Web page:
If you you receive such a notice, this will initiate an assessment period of 30 working days. The SoS is within its rights to extend this to 45 working days if necessary. Therefore, it may take up to 105 working days to approve your transaction. The SoS can also stop the clock by requesting to see more information from the parties.

The Government has detailed three main factors that it looks into when deciding to call in a transaction. These are:

A. The target’s operations

B. The level of control which the buyer/investor will acquire

C. The identity of the buyer/investor.

As a result, investors should adapt their transaction process to factor in the NSIA notification requirements and the effect those requirements have on the deal timeline. Our investors are already raising NSIA at the beginning of transactions in order to evaluate its applicability at the outset and understand its impact on potential exit strategies.

In terms of added due diligence, sellers and investors will need to look more closely at the target’s customers, technology and suppliers to assess if there is a potential threat to national security.

Consequences of Non-Compliance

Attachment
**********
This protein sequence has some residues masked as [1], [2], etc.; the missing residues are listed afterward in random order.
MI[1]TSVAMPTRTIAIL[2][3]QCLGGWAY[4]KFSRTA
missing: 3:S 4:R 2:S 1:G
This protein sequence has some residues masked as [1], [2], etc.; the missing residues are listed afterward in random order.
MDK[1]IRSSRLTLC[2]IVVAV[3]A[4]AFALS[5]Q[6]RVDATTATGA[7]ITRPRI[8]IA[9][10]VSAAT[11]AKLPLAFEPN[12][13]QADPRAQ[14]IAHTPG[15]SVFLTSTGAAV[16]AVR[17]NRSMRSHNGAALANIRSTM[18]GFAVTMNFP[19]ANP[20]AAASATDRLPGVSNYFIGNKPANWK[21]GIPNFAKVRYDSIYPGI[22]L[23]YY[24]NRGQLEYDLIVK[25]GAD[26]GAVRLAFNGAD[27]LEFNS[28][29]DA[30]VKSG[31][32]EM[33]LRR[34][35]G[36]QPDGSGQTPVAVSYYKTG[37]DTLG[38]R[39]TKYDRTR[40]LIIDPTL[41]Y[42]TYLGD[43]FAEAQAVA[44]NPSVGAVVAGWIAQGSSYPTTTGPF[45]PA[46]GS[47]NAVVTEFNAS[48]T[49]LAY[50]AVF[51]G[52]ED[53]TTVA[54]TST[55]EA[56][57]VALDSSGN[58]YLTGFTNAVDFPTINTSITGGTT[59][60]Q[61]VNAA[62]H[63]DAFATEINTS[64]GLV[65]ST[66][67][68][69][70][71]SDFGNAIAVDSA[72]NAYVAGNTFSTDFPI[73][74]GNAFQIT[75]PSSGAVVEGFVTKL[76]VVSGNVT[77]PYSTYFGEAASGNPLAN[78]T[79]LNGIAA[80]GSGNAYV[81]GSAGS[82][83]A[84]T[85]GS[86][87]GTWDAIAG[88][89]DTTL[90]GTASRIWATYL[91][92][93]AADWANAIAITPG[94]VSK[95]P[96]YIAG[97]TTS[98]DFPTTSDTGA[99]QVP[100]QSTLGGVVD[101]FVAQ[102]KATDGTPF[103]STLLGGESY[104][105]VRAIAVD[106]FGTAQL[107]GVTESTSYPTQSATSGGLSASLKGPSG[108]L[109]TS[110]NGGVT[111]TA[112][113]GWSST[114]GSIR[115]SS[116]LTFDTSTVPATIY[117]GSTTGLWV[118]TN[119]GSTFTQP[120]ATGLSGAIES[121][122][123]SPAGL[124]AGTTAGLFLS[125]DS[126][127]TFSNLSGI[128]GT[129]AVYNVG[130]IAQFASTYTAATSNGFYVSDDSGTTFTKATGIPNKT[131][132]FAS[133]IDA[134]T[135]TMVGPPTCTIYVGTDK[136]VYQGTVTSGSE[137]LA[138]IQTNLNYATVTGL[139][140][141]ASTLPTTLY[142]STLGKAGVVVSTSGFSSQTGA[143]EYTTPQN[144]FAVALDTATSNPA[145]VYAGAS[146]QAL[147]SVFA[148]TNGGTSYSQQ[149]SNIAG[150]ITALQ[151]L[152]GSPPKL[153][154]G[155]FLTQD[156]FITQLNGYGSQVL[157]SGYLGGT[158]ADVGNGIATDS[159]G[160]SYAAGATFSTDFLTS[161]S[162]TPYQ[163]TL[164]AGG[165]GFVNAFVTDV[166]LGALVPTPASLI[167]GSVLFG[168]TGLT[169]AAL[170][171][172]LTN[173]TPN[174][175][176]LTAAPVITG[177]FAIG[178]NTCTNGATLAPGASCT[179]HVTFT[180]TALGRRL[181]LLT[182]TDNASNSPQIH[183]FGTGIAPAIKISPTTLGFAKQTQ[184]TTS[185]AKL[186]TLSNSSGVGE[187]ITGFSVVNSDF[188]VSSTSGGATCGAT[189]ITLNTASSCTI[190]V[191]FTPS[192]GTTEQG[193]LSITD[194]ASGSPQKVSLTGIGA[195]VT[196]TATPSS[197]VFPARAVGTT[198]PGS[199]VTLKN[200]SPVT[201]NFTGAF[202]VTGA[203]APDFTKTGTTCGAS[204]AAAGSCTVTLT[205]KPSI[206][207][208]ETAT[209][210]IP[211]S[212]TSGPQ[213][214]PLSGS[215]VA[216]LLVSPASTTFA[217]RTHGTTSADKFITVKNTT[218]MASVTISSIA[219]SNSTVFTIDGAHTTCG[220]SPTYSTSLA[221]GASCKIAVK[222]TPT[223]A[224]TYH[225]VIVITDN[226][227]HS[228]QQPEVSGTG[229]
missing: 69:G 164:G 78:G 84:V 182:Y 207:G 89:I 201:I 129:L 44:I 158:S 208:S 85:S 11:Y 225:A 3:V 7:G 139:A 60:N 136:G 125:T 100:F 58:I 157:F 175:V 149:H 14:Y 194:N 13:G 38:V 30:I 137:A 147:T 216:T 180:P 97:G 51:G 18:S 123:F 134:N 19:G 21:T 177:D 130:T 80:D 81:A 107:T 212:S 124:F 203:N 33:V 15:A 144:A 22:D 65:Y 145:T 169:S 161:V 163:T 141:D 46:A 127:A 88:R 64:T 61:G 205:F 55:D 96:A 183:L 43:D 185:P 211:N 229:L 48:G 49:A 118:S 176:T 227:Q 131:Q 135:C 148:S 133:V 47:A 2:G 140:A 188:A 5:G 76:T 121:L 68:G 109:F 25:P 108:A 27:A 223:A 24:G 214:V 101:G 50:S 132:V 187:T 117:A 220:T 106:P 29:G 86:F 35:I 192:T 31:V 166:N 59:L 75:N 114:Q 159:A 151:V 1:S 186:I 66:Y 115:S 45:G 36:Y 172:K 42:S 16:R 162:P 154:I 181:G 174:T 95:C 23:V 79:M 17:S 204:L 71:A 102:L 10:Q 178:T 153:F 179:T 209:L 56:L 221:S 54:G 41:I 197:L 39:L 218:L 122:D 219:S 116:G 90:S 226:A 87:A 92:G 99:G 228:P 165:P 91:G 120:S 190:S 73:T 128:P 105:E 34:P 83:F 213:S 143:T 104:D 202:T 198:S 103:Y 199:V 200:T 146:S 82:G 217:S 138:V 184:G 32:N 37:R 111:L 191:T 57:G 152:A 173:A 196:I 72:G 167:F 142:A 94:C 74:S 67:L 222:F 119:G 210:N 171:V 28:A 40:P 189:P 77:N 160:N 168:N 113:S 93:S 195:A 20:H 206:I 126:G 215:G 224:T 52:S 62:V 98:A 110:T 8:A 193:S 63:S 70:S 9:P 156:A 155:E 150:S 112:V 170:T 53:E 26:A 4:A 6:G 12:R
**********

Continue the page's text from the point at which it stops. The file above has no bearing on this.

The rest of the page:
Transactions which complete before receiving Government approval are void and an investor acting in contravention of the NSIA faces significant civil and criminal penalties. These include up to five years’ imprisonment or alternatively, the SoS may impose a monetary penalty up to 5% of the total worldwide turnover of the investing/acquiring business or £10 million; whichever is higher.

It remains to be seen how a void transaction is to be unpicked equitably, but it is safe to assume that it would make for a poor investment and ROI.


The wide scope of the NSIA coupled with the penalties for breaching the legislation within creates a significant risk for investors.

The legislation should be considered prior to any transaction to understand and mitigate its impact from the outset. The key recommendations for investors are:

  • Review past transactions to ascertain the NSIA’s applicability to them and seek expert advice if necessary
  • Update transaction processes to factor in the NSIA’s notification requirements in order to change the transaction timetable
  • Include NSIA analysis prior to any future transactions to evaluate its impact on both the acquisition, and future exit strategies in order to mitigate the risks and consequences of the NSIA applying.

For further information or to discuss the issues raised, please contact our corporate regulatory team on 01276 686222 or via matthew.lea@herrington-carmichael.com. or mark.chapman@herrington-carmichael.com.

This reflects the law at the date of publication and is written as a general guide. It does not contain definitive legal advice, which should be sought as appropriate in relation to your own particular matter before action is taken.

Matt Lea
Partner, Corporate
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This reflects the law and market position at the date of publication and is written as a general guide. It does not contain definitive legal advice, which should be sought in relation to a specific matter.